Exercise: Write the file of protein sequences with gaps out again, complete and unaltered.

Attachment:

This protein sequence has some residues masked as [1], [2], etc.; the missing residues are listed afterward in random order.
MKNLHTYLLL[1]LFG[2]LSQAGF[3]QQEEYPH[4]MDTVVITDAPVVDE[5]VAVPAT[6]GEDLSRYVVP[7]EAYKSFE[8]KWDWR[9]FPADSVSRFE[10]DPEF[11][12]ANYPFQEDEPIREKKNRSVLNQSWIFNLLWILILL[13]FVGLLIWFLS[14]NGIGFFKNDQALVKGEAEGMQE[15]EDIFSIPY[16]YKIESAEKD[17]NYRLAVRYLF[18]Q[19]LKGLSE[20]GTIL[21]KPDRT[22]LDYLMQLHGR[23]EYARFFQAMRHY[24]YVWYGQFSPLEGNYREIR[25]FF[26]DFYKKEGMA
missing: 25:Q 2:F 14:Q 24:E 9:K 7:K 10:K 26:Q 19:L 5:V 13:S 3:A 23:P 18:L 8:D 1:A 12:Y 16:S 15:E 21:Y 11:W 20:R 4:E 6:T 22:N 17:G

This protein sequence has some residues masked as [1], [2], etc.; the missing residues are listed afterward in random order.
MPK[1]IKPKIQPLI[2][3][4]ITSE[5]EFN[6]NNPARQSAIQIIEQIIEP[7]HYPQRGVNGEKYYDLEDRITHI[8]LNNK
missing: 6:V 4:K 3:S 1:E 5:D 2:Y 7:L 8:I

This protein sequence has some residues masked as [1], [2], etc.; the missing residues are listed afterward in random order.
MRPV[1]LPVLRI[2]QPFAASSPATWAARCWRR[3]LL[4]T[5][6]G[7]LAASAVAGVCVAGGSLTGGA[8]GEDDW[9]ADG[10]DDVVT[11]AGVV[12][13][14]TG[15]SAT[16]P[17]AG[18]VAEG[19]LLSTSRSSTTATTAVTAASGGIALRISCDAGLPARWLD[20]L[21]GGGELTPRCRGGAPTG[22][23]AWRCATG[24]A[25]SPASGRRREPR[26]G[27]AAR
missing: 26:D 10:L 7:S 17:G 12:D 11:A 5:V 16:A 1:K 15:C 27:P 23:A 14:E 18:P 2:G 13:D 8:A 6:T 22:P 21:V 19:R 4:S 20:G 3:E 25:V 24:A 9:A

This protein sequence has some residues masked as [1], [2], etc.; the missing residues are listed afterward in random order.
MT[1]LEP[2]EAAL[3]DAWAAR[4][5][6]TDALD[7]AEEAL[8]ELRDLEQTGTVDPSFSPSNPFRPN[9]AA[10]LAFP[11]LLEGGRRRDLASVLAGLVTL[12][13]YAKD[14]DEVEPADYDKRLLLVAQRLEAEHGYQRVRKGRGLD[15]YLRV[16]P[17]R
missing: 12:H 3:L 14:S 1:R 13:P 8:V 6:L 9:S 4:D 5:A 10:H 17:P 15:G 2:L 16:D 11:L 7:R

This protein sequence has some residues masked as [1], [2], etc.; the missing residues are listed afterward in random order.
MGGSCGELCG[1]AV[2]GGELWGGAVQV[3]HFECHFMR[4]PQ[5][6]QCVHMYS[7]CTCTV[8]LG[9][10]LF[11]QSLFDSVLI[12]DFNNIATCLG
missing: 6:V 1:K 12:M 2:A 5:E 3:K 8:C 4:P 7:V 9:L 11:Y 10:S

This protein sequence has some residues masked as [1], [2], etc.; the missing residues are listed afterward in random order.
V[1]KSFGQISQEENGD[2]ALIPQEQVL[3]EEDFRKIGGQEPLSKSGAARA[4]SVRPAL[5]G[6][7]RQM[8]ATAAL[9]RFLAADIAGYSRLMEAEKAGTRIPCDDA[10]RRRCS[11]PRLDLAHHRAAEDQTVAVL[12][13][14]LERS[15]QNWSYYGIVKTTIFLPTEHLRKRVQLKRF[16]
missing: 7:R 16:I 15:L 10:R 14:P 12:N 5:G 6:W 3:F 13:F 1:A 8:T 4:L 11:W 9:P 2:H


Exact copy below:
This protein sequence has some residues masked as [1], [2], etc.; the missing residues are listed afterward in random order.
MKNLHTYLLL[1]LFG[2]LSQAGF[3]QQEEYPH[4]MDTVVITDAPVVDE[5]VAVPAT[6]GEDLSRYVVP[7]EAYKSFE[8]KWDWR[9]FPADSVSRFE[10]DPEF[11][12]ANYPFQEDEPIREKKNRSVLNQSWIFNLLWILILL[13]FVGLLIWFLS[14]NGIGFFKNDQALVKGEAEGMQE[15]EDIFSIPY[16]YKIESAEKD[17]NYRLAVRYLF[18]Q[19]LKGLSE[20]GTIL[21]KPDRT[22]LDYLMQLHGR[23]EYARFFQAMRHY[24]YVWYGQFSPLEGNYREIR[25]FF[26]DFYKKEGMA
missing: 25:Q 2:F 14:Q 24:E 9:K 7:K 10:K 26:Q 19:L 5:V 13:S 3:A 23:P 18:L 8:D 1:A 12:Y 16:S 15:E 21:Y 11:W 20:R 4:E 6:T 22:N 17:G

This protein sequence has some residues masked as [1], [2], etc.; the missing residues are listed afterward in random order.
MPK[1]IKPKIQPLI[2][3][4]ITSE[5]EFN[6]NNPARQSAIQIIEQIIEP[7]HYPQRGVNGEKYYDLEDRITHI[8]LNNK
missing: 6:V 4:K 3:S 1:E 5:D 2:Y 7:L 8:I

This protein sequence has some residues masked as [1], [2], etc.; the missing residues are listed afterward in random order.
MRPV[1]LPVLRI[2]QPFAASSPATWAARCWRR[3]LL[4]T[5][6]G[7]LAASAVAGVCVAGGSLTGGA[8]GEDDW[9]ADG[10]DDVVT[11]AGVV[12][13][14]TG[15]SAT[16]P[17]AG[18]VAEG[19]LLSTSRSSTTATTAVTAASGGIALRISCDAGLPARWLD[20]L[21]GGGELTPRCRGGAPTG[22][23]AWRCATG[24]A[25]SPASGRRREPR[26]G[27]AAR
missing: 26:D 10:L 7:S 17:G 12:D 11:A 5:V 16:A 1:K 15:C 27:P 23:A 14:E 18:P 2:G 13:D 8:A 6:T 22:P 21:V 19:R 4:S 20:G 3:E 25:V 24:A 9:A

This protein sequence has some residues masked as [1], [2], etc.; the missing residues are listed afterward in random order.
MT[1]LEP[2]EAAL[3]DAWAAR[4][5][6]TDALD[7]AEEAL[8]ELRDLEQTGTVDPSFSPSNPFRPN[9]AA[10]LAFP[11]LLEGGRRRDLASVLAGLVTL[12][13]YAKD[14]DEVEPADYDKRLLLVAQRLEAEHGYQRVRKGRGLD[15]YLRV[16]P[17]R
missing: 12:H 3:L 14:S 1:R 13:P 8:V 6:L 9:S 4:D 5:A 10:H 17:P 15:G 2:L 16:D 11:L 7:R

This protein sequence has some residues masked as [1], [2], etc.; the missing residues are listed afterward in random order.
MGGSCGELCG[1]AV[2]GGELWGGAVQV[3]HFECHFMR[4]PQ[5][6]QCVHMYS[7]CTCTV[8]LG[9][10]LF[11]QSLFDSVLI[12]DFNNIATCLG
missing: 6:V 1:K 12:M 2:A 5:E 3:K 8:C 4:P 7:V 9:L 11:Y 10:S

This protein sequence has some residues masked as [1], [2], etc.; the missing residues are listed afterward in random order.
V[1]KSFGQISQEENGD[2]ALIPQEQVL[3]EEDFRKIGGQEPLSKSGAARA[4]SVRPAL[5]G[6][7]RQM[8]ATAAL[9]RFLAADIAGYSRLMEAEKAGTRIPCDDA[10]RRRCS[11]PRLDLAHHRAAEDQTVAVL[12][13][14]LERS[15]QNWSYYGIVKTTIFLPTEHLRKRVQLKRF[16]
missing: 7:R 16:I 15:L 10:R 14:P 12:N 5:G 6:W 3:F 13:F 1:A 8:T 4:L 11:W 9:P 2:H